A radical way to boost student achievement in the nation's capital deserves support.
This fall, public schools across America are experimenting with teacher pay incentives to improve student achievement. The extra dollars, though, mostly amount to lunch money compared to a radical proposal in Washington, D.C. – upwards of $100,000 in salary and bonuses.
With Washington's middle schools the worst performing of the nation's urban districts, the city's warrior-like school chancellor, Michelle Rhee, is calling for a revolution. Other cities should watch closely. Drastic nonlearning calls for drastic measures.
Studies show that a good teacher is the most effective way for a school to boost student academic progress – more than first-class textbooks, more than class size.
Ms. Rhee believes her high-pay offer, to be funded from private foundations, can attract a higher caliber of public school teacher altogether, and weed out underperformers.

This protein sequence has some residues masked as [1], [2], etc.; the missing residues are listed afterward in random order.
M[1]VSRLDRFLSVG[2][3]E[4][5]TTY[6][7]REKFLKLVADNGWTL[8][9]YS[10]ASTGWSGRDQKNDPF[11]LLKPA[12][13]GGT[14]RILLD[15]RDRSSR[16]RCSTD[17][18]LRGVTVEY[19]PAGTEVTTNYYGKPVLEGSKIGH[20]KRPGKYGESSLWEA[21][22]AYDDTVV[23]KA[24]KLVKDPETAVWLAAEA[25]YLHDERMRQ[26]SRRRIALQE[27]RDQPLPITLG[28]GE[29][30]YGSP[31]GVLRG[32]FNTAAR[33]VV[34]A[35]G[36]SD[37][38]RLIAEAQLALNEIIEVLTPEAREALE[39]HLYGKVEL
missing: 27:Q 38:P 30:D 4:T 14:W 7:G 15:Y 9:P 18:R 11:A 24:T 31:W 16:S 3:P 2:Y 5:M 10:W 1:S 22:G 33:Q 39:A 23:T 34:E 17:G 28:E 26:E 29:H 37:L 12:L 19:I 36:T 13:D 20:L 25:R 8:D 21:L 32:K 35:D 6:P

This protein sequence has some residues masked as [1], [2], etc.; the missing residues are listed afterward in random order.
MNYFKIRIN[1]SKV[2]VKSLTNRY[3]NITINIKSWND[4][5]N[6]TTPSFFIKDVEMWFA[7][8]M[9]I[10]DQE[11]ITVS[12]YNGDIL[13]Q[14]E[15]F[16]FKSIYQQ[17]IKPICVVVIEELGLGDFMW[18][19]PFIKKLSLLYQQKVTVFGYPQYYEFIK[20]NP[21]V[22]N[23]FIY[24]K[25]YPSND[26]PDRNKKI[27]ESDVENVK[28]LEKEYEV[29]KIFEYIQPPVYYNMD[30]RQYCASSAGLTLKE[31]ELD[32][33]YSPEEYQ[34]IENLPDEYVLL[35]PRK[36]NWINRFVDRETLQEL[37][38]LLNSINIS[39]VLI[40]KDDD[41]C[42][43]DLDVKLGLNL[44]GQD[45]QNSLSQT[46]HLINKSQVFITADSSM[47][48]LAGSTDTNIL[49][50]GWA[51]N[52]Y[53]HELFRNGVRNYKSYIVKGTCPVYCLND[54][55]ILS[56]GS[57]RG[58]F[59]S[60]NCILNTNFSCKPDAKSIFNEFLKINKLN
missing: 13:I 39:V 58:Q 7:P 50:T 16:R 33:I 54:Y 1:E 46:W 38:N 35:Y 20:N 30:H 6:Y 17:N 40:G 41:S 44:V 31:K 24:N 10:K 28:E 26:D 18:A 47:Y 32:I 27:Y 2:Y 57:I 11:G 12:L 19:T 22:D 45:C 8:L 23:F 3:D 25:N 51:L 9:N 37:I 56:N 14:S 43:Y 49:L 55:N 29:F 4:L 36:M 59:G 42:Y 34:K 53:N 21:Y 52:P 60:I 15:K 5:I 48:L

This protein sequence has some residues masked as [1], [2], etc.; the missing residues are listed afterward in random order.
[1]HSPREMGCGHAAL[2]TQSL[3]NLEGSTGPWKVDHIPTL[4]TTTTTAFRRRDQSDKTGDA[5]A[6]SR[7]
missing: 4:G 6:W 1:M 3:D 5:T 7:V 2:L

To receive the pay – which is more than twice the $47,602 average teacher salary in America – the city's teacher union must give up tenure and seniority work privileges. Tenured teachers would be on probation for one year, with their performance measured by student achievement. That's a game-changer by breaking the decades-long bargain in which taxpayers have financed mediocre pay for teachers in return for relative job security.
The vast majority of public schools have a "single salary" plan that differentiates pay on two criteria: years in the classroom and degrees held. But it turns out that seniority and degrees don't necessarily translate into higher student achievement. Could mediocre pay be producing mediocre teaching?